Ensuring that civilians have safe passage to places where they are and feel protected from the impact of the conflict and where we can assist them is a key aspect of UNHCR advocacy work in Yemen.

But despite all these challenges, every day, our UNHCR and humanitarian partners’ team are on the ground, protecting and helping populations to survive and be more resilient.  


What kinds of resources and supplies are most needed right now on the ground?  

With 50 percent of our funding requirements met, UNHCR has had to prioritize our response, targeting the most vulnerable only and for essential life-saving interventions. More sustainable and dignified solutions for shelters than the current focus on emergency shelter kits are critically needed to help families regain a sense of normalcy in their lives and help them restore their dignity. Increasing the number of beneficiaries of our cash assistance program would avoid so many displaced and refugee families have to resort to dangerous coping mechanisms, such as reducing their food intake or living in unsanitary conditions threatening their health and well-being.  

Many people UNHCR assist have lost their low-paid daily unskilled jobs due to the slowing down of the economy because of COVID-19. Some refugees have been discriminated due to their status in accessing livelihoods opportunities or health services. UNHCR’s cash program has never been so important to ensure that most vulnerable displaced families survive during this pandemic. Protection services, such as psychosocial support for survivors of violence, including sexual violence, for children with difficulties coping with the overall situation, for persons with disabilities and older persons who are often neglected, had to be scaled down. What will be the long-lasting impact of not having been able to be by the side of these extremely vulnerable Yemenis and refugees during these critical times?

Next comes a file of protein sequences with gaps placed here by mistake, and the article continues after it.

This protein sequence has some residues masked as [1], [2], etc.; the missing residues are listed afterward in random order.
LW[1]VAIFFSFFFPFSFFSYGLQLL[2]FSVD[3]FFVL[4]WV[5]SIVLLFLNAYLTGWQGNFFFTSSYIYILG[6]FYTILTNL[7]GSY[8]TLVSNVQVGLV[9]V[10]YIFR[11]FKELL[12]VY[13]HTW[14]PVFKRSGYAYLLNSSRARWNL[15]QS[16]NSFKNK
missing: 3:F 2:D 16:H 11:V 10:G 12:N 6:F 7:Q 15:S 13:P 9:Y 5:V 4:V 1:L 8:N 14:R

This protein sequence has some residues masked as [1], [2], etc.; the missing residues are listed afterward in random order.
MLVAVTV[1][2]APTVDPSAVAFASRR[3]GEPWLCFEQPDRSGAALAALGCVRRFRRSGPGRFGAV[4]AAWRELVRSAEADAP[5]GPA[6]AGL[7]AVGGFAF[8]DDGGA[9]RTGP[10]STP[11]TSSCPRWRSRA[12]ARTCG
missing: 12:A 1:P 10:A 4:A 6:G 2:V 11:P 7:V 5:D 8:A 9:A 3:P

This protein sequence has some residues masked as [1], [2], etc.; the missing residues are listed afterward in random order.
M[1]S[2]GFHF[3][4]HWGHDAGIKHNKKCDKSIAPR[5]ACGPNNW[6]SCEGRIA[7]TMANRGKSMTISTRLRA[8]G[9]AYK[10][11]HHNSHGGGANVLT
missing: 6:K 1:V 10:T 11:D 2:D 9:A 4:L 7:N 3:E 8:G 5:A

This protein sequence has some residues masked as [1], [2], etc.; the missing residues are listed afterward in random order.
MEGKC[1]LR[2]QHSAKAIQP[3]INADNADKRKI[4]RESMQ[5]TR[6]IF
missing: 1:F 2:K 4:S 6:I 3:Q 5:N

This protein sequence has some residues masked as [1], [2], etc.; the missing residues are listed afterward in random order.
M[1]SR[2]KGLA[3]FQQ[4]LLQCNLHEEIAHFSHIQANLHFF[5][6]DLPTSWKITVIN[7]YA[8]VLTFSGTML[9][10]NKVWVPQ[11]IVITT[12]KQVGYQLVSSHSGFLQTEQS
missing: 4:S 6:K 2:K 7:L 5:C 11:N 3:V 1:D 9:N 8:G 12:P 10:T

What can Canadians do to help support the work of UNHCR and the Yemeni population? 

Yemen seems, at times, like a lost cause. So far away. So complex — with no end in sight.

But I also know that rarely in my 23 years of humanitarian work, I have seen that every loonie counts. And what we need now is additional financial support so that we can do more than half of what we know needs to be done.

Despite all the challenges linked to operating in a conflict and a COVID-19 environment, we know how to save lives and help internally displaced and refugees families build their own resilience. But we need to be given the means to do so. It is therefore critical that for those of you who can help further, you continue donating to UNHCR. It is equally important that you raise the profile of this forgotten crisis so that your government continues supporting our program in Yemen and elsewhere and champion the refugee cause.